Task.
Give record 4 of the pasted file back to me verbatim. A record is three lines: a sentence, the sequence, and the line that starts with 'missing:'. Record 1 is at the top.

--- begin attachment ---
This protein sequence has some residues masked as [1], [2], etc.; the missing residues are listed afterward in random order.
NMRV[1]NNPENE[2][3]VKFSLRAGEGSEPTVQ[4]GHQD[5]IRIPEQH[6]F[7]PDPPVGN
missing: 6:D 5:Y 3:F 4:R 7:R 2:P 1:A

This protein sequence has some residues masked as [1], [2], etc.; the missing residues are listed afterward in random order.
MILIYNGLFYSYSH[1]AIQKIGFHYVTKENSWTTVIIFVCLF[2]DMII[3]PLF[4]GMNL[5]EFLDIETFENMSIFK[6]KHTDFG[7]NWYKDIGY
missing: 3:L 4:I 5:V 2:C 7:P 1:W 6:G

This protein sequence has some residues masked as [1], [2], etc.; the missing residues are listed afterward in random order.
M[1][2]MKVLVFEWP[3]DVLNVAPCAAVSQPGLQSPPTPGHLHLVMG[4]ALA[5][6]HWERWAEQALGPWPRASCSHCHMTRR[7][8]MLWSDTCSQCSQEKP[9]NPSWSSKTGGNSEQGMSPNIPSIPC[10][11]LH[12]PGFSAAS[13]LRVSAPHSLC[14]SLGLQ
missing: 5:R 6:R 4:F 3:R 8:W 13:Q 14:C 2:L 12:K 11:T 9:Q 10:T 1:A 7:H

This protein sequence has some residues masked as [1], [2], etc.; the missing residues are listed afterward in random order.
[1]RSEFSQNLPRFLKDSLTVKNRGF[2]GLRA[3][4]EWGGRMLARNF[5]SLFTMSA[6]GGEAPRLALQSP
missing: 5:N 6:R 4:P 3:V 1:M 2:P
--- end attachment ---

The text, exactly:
This protein sequence has some residues masked as [1], [2], etc.; the missing residues are listed afterward in random order.
[1]RSEFSQNLPRFLKDSLTVKNRGF[2]GLRA[3][4]EWGGRMLARNF[5]SLFTMSA[6]GGEAPRLALQSP
missing: 5:N 6:R 4:P 3:V 1:M 2:P